So, my gripe is that everyone, absolutely everyone has tons of problems and should be awfully careful that they don’t act as if they deserve distinction or merit for their actions. And furthermore, that being humble will go a long way to really connecting with people. I was just listening to some lectures by Gordon Clark from a class that he taught. He was asking students in the class if anyone knew what the “Lycopersicon esculentum” was and making it sound like they should. No one knew. But instead of blithely going on and pretending that this was everyday stuff to him, he sort of stumbled over the term himself making it abundantly clear that he had simply written the name down himself and probably wouldn’t remember it tomorrow. I know this is trite example but it was something fresh in my mind. He could have made himself seem incredibly smart but he instead really connected with his students by admitting that he didn’t have this stuff memorized and then went on to make his point.

I was watching (I’ll admit it) a rather horrible show called The Next Great American Band. The idea is that bands get up and perform and are one after the other eliminated until the voters (the watcher’s of the show) have determined the final band that “makes it”. Anyway, the point is that after each band performs the judges make some statements about how they think the performance went and what needs improvement. With one exception, all the bands said things like “That’s just who we are”, “that’s how YOU feel”, “We don’t agree”, etc. It was kind of disgusting. Because they “made it” to the show, they were too proud and self-important to admit fault at all. I thought some of the bands did well, but I was immediately disgusted afterward when they acted so pretentious about their performance. It’s so commonplace now in America to act like this and it’s sort of sickening.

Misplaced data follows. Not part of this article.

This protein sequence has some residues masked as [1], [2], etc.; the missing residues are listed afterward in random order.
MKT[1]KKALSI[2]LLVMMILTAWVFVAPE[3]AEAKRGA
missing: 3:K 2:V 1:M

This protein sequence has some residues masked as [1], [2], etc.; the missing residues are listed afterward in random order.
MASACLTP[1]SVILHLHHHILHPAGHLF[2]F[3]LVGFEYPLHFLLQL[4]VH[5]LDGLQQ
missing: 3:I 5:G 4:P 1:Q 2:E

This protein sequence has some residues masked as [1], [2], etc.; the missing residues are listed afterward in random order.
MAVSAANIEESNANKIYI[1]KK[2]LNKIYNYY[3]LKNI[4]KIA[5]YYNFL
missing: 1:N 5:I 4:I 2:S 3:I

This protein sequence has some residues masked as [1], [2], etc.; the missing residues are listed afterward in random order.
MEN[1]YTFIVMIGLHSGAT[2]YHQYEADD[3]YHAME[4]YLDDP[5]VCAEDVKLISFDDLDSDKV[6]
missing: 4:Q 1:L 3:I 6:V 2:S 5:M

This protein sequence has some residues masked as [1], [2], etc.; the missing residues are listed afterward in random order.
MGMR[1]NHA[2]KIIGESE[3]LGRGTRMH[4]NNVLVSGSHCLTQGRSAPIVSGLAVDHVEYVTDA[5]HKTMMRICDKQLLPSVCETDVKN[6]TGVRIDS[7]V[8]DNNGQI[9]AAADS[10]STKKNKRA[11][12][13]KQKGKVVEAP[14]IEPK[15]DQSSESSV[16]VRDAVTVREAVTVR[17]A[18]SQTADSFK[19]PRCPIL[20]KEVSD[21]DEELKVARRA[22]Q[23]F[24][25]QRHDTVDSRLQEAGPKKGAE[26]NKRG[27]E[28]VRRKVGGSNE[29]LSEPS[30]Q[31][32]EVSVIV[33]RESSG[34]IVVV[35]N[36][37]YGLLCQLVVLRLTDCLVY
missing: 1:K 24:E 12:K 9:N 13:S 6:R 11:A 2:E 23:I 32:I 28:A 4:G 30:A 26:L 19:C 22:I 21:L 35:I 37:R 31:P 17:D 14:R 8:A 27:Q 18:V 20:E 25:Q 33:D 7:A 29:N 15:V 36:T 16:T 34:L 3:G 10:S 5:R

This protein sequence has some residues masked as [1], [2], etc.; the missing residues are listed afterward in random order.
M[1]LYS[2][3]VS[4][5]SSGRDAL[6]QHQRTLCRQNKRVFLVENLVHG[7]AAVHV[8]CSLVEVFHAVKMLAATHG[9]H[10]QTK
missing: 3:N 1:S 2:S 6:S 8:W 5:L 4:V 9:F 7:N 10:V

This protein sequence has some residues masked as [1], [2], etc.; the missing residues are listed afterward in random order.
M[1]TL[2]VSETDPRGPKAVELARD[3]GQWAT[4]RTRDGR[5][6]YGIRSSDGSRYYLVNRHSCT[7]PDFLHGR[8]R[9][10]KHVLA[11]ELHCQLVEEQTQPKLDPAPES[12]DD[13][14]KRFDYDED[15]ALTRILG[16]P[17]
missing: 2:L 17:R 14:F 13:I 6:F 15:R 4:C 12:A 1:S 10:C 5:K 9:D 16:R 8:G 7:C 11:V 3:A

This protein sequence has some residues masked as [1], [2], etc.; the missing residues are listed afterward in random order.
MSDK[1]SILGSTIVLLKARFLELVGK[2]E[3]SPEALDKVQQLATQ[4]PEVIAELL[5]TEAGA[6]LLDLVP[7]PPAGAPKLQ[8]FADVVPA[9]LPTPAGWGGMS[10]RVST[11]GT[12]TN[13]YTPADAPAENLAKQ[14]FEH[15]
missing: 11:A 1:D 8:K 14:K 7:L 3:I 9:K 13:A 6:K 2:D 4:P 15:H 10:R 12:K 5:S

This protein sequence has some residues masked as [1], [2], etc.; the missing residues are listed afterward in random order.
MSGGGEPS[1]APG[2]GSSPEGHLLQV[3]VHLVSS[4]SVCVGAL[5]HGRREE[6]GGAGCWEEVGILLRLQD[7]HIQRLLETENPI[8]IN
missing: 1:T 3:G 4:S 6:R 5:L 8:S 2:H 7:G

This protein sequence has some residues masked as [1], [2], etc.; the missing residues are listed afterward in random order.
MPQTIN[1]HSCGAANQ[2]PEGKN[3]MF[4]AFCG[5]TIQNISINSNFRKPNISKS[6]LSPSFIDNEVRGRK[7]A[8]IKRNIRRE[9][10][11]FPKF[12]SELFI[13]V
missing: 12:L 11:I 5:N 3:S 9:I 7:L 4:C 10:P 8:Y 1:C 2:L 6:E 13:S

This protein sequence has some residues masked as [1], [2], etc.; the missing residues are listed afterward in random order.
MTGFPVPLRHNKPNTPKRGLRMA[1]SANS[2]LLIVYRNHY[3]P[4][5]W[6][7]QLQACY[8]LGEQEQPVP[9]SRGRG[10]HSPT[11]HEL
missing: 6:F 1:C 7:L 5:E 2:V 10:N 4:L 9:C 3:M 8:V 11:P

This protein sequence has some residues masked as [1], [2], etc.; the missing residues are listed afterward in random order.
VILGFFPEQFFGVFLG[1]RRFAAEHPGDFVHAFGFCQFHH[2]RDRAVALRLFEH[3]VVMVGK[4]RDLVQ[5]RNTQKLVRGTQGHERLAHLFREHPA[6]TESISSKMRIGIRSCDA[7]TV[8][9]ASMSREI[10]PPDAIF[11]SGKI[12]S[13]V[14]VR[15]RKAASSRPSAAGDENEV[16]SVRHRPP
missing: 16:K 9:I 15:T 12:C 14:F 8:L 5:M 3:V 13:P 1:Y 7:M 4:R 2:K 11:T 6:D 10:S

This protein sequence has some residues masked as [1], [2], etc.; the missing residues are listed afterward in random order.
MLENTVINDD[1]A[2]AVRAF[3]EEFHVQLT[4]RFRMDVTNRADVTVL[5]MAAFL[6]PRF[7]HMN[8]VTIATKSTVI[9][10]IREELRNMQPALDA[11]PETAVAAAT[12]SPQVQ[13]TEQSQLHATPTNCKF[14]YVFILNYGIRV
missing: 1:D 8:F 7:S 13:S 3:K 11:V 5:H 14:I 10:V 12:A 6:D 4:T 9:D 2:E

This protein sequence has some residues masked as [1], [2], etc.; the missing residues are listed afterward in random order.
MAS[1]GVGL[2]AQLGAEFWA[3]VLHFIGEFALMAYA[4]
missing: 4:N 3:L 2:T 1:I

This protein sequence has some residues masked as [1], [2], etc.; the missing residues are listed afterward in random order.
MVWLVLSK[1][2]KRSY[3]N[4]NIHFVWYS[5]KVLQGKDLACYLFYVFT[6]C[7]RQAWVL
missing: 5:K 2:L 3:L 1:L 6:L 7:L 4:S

This has been sort of a long post and I don’t know what else to mention. It just bothers me a lot and it seems like people don’t realize how bad they make themselves look. Doing something stupid makes you look bad but not admitting it or making excuses makes you look much worse than just stupid. Being smart makes you look good, but being smart and admitting that you don’t have all the answers make you truly seem wise. And that’s what we should all try to be!

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  1. #1 by Dave Feucht on November 7, 2007 - 10:26 am

    well said, I very much agree. I really try to combat the self-conception of a purveyor of absolute truth as much as possible, and I know I don’t always succeed, but I hope that I do most of the time. if I ever get self-righteous in discussion with you and don’t realize, feel free to mention it.

  2. #2 by Bill on November 7, 2007 - 10:26 pm

    Well I don’t have to go very far into the past to think of real life examples of pretention; and again like you I may be absorbed with the dark side of my actions – for some of the same reasons I’m afraid. Perhaps when it brings me closer to God it is healthy, but I won’t go into that.